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|What Is New Jersey Health Insurance Reform?|
|The New Jersey Legislature in 1992 created two programs
to guarantee access to health coverage for individuals
and small employers, regardless of health status, age,
claims history, or any other risk factor. The Individual
Health Coverage Program ("IHC") and the Small Employer
Health Benefits Program ("SEH") have reformed the
individual and small employer
health insurance markets. The Legislature also created a third program, New Jersey
Health Access ("Health Access"), to provide subsidies for people
who could not afford to purchase individual health coverage. Health Access later became a part of NJ FamilyCare.
Since August 1, 1993, standard individual health benefits plans approved by the IHC Programs have been available on an open enrolled, community rated basis to anyone who is a resident of New Jersey and does not have access to employer-based group insurance or Medicare. Beginning in 2009, carriers will be allowed to offer individual health benefits plans with modified community rates, based on an individual's age. The SEH Program went into effect on January 1, 1994, with the sale of standardized, open-enrolled, modified community rated plans. Small employers (those with 2-50 full-time employees) may choose to purchase standardized health benefits plans, offered by all carriers, or, under certain conditions, they may purchase or renew pre-reform ("non-standard") plans. The small employer market is a "modified community rated" market, which permits carriers to consider the age and gender of the employees and the location of the business in determining rates.Beginning in 2003, carriers offering standard individual health benefits plans have been required to offer “Basic & Essential” healthcare services plans (B&E Plans) as well. B&E Plan benefits are more limited than those of the standard health benefits plans, although carriers may offer enhanced benefit riders to the B&E Plans, and some do. B&E Plans are modified community rated, taking into consideration the age, gender and location of the applicant. Access to B&E Plans is substantially the same as for the standard individual health benefits plans – they are both guaranteed issue and guaranteed renewable regardless of any person’s health status.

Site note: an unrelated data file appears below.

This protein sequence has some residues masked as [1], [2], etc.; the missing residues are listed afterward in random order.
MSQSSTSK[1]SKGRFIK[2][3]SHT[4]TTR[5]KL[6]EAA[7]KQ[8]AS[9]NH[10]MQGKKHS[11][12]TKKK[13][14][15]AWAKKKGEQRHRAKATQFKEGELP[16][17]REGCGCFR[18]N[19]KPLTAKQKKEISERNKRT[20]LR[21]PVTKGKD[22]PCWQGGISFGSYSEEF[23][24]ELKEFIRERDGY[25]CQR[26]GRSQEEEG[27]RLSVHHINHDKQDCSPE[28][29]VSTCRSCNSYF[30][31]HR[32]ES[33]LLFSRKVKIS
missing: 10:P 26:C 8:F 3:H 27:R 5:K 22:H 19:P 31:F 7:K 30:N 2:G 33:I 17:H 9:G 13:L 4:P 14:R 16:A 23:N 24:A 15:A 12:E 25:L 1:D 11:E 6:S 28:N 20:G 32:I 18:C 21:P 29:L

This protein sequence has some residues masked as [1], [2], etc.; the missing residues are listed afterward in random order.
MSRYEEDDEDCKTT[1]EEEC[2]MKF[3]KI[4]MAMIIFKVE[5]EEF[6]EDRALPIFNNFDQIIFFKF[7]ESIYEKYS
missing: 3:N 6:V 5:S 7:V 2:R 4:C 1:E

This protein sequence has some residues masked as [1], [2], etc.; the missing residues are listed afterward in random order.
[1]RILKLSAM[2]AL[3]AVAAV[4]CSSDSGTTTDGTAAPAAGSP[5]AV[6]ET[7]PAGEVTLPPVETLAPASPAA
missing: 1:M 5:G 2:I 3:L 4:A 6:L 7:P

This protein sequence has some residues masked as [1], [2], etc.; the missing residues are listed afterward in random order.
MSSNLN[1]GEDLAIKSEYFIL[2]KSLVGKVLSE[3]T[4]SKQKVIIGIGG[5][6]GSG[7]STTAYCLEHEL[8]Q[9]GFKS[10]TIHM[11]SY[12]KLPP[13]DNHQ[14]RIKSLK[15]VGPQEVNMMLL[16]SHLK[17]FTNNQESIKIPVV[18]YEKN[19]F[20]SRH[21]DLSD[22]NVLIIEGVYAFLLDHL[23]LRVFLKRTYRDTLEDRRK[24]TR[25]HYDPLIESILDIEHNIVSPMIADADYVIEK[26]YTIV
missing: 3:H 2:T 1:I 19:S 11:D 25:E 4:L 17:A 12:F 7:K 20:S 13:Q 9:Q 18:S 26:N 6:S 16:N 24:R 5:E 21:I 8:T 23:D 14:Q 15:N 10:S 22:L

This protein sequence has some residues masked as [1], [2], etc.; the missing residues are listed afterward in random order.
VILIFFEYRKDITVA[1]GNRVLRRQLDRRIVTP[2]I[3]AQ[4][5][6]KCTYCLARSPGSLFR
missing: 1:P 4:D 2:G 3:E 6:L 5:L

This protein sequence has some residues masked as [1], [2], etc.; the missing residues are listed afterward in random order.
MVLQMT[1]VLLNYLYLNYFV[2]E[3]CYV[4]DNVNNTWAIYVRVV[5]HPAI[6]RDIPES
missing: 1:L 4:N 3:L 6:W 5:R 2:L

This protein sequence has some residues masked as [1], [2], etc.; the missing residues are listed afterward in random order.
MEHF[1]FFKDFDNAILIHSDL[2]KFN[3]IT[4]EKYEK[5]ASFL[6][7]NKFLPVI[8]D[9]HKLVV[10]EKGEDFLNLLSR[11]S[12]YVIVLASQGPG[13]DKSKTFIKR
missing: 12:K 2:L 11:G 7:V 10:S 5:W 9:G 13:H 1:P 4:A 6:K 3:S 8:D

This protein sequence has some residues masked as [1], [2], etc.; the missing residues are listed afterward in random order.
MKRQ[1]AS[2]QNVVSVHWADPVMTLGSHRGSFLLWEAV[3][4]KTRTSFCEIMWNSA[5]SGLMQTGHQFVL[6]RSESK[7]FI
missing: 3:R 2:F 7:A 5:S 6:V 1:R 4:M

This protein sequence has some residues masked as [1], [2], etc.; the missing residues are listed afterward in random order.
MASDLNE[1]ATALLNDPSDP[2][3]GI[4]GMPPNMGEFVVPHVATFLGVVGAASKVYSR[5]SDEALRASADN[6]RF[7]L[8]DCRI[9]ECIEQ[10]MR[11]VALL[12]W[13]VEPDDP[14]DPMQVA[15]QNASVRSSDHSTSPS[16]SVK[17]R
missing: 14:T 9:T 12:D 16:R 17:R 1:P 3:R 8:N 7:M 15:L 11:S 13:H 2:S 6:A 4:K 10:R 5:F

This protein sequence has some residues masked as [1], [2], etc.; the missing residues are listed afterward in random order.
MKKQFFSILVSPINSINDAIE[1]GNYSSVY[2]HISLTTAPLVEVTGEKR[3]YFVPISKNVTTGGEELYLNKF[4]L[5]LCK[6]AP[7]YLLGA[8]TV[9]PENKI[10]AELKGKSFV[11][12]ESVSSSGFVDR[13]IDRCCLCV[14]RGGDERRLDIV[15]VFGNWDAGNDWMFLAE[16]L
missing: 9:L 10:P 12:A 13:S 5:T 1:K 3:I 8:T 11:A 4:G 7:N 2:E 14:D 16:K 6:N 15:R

The IHC and SEH Programs are each run by a Board of Directors responsible for implementing health insurance reform and regulating the market. The IHC Board consists of nine people representing carriers, consumers, the AFL-CIO, and the Commissioner of Insurance. The SEH Board is similar in makeup, and consists of 18 members, including insurance agents, a doctor, representatives of small business, and others. Members of the boards meet periodically throughout each year, and serve without compensation. The Boards are State agencies with rulemaking authority and are funded entirely by assessments of carriers.
|Highlights of the IHC and SEH Programs are the following:|
B&E Plans offered to individuals are also community rated, but may be modified community rated based on the age, gender and location of the applicant. Rating on health status is not permissible. The ratio for the highest rates for a B&E Plan to the lowest rates for the same B&E Plan cannot be more than 3.5:1.
In the small employer market, the plans may be rated only on the basis of age, gender, family status of the employees in the group, and the location of the business in the State - not on health status. The ratio for the highest rates for a small employer plan to the lowest rates for the same small employer plan cannot exceed 2:1.
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State of New Jersey
New Jersey Department of Banking and Insurance